The Council's recommendation to change the trigger point at which the incidental possession limit is imposed is also an attempt to lengthen the duration of the directed skate wing fishery. However, based on the analysis prepared by the Council's Skate Plan Development Team and presented to the Council at its January 2011 meeting, the combination of a 1,250-lb (567-kg) incidental possession limit and an 85-percent trigger point would be expected to result in landings exceeding the skate wing TAL by more than 7 percent. Amendment 3 to the Skate FMP established the TAL as the limit for skate landings, taking into account the needs of the skate wing and bait fisheries (i.e., allocating the overall skate TAL to the skate wing and bait fisheries according to specific percentages), discards of skates in all fisheries that encounter skates, and the biological status of the resource. The management measures implemented in Amendment 3 were designed to constrain overall skate landings to the TAL, and, in situations in which a TAL is exceeded, the Amendment 3 regulations require automatic Start Printed Page 18507adjustments to the TAL trigger threshold (on a point-for-point basis). If the wing TAL were to be exceeded by 7 percent, as the Council's analysis indicates is likely, then the Amendment 3 regulations would require the TAL trigger for the following FY to be reduced from 85 percent of the TAL to 78 percent of the TAL, forcing an even earlier transition to the incidental possession limit. It would be inconsistent with the intent of Framework 1 (implement measures to extend the length of the directed skate wing fishery) and the objectives of Amendment 3 (implement measures to constrain landings to within the available TAL) to alter both the incidental skate wing possession limit and the TAL trigger point, as proposed by the Council. The Council's analysis suggests that the trigger point could be increased to 85 percent of the TAL if the incidental wing limit is maintained at the current 500-lb (227-kg) level, while still remaining within the TAL. Therefore, this proposed rule announces NMFS's intention to disapprove the proposed change to the incidental skate wing possession limit at § 648.322(b)(2). Disapproving the change in the incidental limit would not affect the other measures proposed in this action. NMFS seeks comments on the Council's proposed action, as well as keeping the incidental possession limit at 500 lb (227 kg) in the event this proposed measure is disapproved.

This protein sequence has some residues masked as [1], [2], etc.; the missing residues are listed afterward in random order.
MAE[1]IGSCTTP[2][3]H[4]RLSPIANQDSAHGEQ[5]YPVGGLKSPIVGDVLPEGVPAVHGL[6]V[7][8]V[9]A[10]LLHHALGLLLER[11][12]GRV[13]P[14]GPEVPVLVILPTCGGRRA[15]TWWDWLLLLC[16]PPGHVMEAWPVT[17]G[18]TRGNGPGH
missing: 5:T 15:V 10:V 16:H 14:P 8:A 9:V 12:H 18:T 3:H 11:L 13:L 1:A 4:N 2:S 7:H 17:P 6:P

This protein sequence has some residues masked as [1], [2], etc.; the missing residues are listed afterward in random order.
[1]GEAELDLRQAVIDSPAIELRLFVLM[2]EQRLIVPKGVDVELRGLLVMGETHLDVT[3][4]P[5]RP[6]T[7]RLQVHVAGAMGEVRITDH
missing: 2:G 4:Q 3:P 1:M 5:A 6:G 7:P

The Council's recommendation to allow possession and landing of skate carcasses is intended to promote a fuller utilization of the skate resource, by enabling fishermen to retain the carcasses that would otherwise be discarded at sea once the skate wings are cut and removed. Currently, vessels must either retain the whole skates and cut the wings after landing, or discard the skate carcasses at sea once the wings are removed. This proposed change would allow fishermen to retain the skate carcasses and sell them as bait, increasing the economic yield of the skate resource without any change in fishing mortality. Under the proposed revision to the regulations, skates could be possessed or landed either as wings only, wings with associated carcasses possessed separately, or in whole form, or any combination of the three, provided that the weight of skate carcasses does not exceed 1.27 times the weight of skate wings on board. This ratio, based upon established wing-to-whole weight conversion factor for skates, would help assure that the only carcasses possessed and landed correspond to skates which have had their wings removed and retained by the vessel for sale. When any combination of wings, carcasses, and whole skates are possessed, the possession limit would be based on the equivalent whole weight limit where wing weight is converted to whole weight using the wing to whole weight conversion factor of 2.27. For example, 100 lb (45.4 kg) of skate wings × 2.27 = 227 lb (103.1 kg) of whole skates. If wings and carcasses were possessed separately in this case, the vessel could possess 100 lb (45.4 kg) of skate wings and 100 × 1.27 = 127 lb (57.6 kg) of carcasses. The sum of the two products must not exceed the whole weight possession limit. This action is not intended to allow the landing of skate carcasses without skate wings.